SLC Reflections

With the sun cresting the Park City mountains in the rearview mirror, I turned on to I-80 west toward Salt Lake City for the final time. This was a trek we seemed to make for the 27 previous days, seeing as there were multiple supercross races per week, countless shoots on the other side of the state, b-roll missions in the city, and that really nice ice cream place one exit down. Shall we not forget, it was also the direction for Chase Sexton’s massive afterparty which we didn’t miss either.

Still a bit bloated from this one…

As I cranked the music for my five-hour journey back to Boise, Idaho—the location of my current “satellite office”—I was immediately kicked right in the nostalgic feels thanks to Spotify, and it left me in an hours-long memory PowerPoint presentation that took me right back to my early years, and continued to click slide after slide until it concluded with the finale, making me realize what a whirlwind the previous 27 days had proven to be, and to go even deeper, the previous 15 some odd years had also been.

With The Starting Line’s “Best of Me” blaring, I might as well been behind of the wheel of Blake Spezzano’s 1985 Conestoga Wagon Motorhome heading to Loretta’s in 2003—one hell of a muddy year that would serve as my first time filming/attending an event without parental supervision. At the ripe young age of 17, equipped with a Sony VX2000 on loan from the Crosby Family and an epic group of moto friends, we parked in a mud pit that would serve as our home for that fateful week. Being young and dumb and, again, without parents, I don’t think my priorities necessarily revolved around filming whatsoever, unfortunately, but some of my most iconic video footage to date was actually recorded that week. Alessi vs. RV, Millsaps, Lichtle, AC on 50s, Pourcel, etc. All clips that make me feel old as shit now, but still put a smile on my face any day of the week.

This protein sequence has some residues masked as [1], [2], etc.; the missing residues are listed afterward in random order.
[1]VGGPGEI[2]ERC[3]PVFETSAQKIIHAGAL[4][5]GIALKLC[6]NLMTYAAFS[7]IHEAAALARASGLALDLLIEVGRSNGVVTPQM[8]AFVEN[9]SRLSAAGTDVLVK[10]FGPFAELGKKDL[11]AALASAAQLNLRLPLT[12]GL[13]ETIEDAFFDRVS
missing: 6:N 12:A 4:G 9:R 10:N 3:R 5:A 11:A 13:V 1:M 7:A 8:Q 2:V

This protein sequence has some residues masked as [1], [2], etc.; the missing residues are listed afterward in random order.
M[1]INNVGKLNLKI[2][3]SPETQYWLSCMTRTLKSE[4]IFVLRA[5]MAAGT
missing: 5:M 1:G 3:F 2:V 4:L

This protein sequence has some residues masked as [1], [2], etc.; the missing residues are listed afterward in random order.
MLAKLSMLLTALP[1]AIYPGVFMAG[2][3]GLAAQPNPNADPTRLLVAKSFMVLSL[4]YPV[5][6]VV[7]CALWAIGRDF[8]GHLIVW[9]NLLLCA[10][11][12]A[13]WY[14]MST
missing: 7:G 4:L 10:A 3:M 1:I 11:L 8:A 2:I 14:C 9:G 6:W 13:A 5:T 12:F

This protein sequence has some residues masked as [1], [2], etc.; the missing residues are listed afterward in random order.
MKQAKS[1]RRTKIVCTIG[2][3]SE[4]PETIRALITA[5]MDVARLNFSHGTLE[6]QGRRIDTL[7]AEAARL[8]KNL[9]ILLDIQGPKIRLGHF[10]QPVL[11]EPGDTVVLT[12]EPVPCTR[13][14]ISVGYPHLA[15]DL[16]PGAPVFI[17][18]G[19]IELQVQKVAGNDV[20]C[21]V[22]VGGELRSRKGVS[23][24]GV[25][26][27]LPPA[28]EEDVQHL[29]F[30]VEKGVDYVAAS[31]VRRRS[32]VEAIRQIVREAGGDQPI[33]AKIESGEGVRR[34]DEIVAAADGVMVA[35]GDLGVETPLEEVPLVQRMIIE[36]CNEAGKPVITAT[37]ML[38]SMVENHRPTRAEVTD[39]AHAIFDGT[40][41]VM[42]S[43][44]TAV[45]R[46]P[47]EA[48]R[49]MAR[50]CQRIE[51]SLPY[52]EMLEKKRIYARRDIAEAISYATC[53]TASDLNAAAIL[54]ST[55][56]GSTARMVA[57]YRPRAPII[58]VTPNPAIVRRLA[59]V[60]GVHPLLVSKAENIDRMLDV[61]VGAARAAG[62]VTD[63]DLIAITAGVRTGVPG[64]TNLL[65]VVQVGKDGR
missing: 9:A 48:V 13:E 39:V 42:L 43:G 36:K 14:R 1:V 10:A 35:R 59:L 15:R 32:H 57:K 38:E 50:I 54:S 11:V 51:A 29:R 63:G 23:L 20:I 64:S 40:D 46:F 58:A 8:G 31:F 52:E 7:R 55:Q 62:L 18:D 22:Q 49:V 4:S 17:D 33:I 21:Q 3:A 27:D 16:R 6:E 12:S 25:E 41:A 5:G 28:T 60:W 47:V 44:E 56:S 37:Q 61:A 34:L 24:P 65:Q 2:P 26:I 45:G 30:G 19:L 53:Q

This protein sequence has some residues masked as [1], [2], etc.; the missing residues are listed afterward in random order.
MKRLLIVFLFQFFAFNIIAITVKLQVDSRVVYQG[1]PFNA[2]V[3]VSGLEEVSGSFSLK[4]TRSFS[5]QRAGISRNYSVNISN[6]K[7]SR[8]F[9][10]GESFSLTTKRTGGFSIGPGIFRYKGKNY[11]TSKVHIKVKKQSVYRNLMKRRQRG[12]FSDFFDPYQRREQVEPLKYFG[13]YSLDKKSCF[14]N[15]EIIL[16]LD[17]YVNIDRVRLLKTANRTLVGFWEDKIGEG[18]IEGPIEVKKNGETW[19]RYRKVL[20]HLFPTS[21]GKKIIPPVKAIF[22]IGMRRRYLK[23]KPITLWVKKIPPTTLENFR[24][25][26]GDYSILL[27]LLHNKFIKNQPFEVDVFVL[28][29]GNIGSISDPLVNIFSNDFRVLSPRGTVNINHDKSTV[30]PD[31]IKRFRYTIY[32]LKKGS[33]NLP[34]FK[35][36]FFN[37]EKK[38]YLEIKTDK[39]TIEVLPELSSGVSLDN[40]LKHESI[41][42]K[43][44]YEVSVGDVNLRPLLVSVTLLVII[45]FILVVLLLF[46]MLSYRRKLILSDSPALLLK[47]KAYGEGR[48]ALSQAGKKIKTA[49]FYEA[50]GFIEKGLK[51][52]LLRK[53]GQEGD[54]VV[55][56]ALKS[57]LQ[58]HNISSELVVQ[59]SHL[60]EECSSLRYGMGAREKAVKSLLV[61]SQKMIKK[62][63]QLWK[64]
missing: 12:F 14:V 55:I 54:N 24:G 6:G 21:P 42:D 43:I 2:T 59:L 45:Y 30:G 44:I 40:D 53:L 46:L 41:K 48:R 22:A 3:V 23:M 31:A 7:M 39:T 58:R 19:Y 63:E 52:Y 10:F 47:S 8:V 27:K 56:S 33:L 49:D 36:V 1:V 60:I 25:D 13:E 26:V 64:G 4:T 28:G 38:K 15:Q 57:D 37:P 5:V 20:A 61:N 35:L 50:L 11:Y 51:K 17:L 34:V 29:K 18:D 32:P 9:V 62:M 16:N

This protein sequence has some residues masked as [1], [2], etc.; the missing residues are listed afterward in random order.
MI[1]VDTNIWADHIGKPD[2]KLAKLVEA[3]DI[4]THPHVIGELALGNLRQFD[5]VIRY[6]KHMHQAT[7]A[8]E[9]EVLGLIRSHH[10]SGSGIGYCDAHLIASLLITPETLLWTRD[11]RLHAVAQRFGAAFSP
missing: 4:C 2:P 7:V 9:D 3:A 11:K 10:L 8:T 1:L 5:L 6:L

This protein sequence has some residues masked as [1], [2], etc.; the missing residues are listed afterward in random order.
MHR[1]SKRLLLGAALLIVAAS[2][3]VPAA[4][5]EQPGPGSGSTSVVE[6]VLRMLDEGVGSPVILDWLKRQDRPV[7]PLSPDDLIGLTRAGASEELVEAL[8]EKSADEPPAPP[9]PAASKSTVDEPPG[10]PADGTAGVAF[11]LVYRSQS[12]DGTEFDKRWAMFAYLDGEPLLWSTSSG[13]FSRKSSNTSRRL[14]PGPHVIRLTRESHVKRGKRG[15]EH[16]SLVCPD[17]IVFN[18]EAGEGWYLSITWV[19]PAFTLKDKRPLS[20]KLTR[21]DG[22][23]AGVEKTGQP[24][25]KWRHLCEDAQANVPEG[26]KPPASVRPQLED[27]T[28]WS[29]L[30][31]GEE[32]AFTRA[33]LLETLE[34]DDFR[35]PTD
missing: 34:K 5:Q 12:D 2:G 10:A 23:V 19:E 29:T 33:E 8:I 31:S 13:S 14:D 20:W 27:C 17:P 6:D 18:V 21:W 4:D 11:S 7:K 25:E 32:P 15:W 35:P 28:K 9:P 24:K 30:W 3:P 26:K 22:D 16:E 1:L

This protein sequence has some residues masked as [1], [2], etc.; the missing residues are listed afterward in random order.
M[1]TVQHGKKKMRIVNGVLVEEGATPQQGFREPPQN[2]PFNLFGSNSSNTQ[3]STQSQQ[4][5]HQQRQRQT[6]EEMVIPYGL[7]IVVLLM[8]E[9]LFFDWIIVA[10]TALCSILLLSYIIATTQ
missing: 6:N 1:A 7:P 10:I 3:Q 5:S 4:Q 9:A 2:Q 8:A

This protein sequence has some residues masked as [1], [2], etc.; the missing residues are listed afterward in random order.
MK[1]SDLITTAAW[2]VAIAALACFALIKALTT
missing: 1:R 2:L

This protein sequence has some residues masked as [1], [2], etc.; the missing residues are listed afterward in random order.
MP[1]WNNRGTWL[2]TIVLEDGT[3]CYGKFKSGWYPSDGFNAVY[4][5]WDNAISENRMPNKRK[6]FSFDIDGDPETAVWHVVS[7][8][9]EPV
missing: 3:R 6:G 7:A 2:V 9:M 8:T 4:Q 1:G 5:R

You should watch this if you haven’t already

What’s the have to do with this last month? Not a damn thing really, except for the fact that during those seven races I couldn’t help but think about how lucky I was to be one of the chosen few to enter Rice-Eccles Stadium and witness the conclusion of the 2020 Monster Energy Supercross season in person. That my life’s journey got me in the gates where many others dreamed of being. To see what will inevitably be the most historic time in our sport and our world for that matter.

For media guys like myself, it’s often easy to take for granted the places you go, the people you see, the things you do, and even sometimes the website you love with all your heart. But sitting in a damn near empty stadium, mask on face and six feet apart, with the ability to hear pen drops between races, while also knowing we re-launched vurbmoto, I was in the most unfamiliar position this sport has ever taken me, and it really helped me to appreciate how things have come full circle and that I have made a career chasing a childhood dream.

Hell I don’t even know where I’m going with this, but it’s basically to say it’s a dream come true to have this site up and running again. It’s a dream come true that dirtbikes have shaped my life to this extent. It’s a dream come true to write something at this URL again. And it’s a dream come true that I get to continue being a historian of our sport for many years to come. In my opinion, there’s been a massive void since we closed the doors in 2016, and I truly couldn’t be more excited to reopen these floodgates. 

One of our few days off, we ventured +3400ft into the Park City Mountains

Thank you all for your continued trust and support, it’s humbling to say the least, and we look forward to making tons of magic in the near future. Whether it’s an empty stadium in SLC, Millcreek Summer Classic, Loretta Lynn’s, or your favorite showdown at Chickenlick Raceway, we’ll be seeing you around.

Viva la vurb.

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Written by Chilidog

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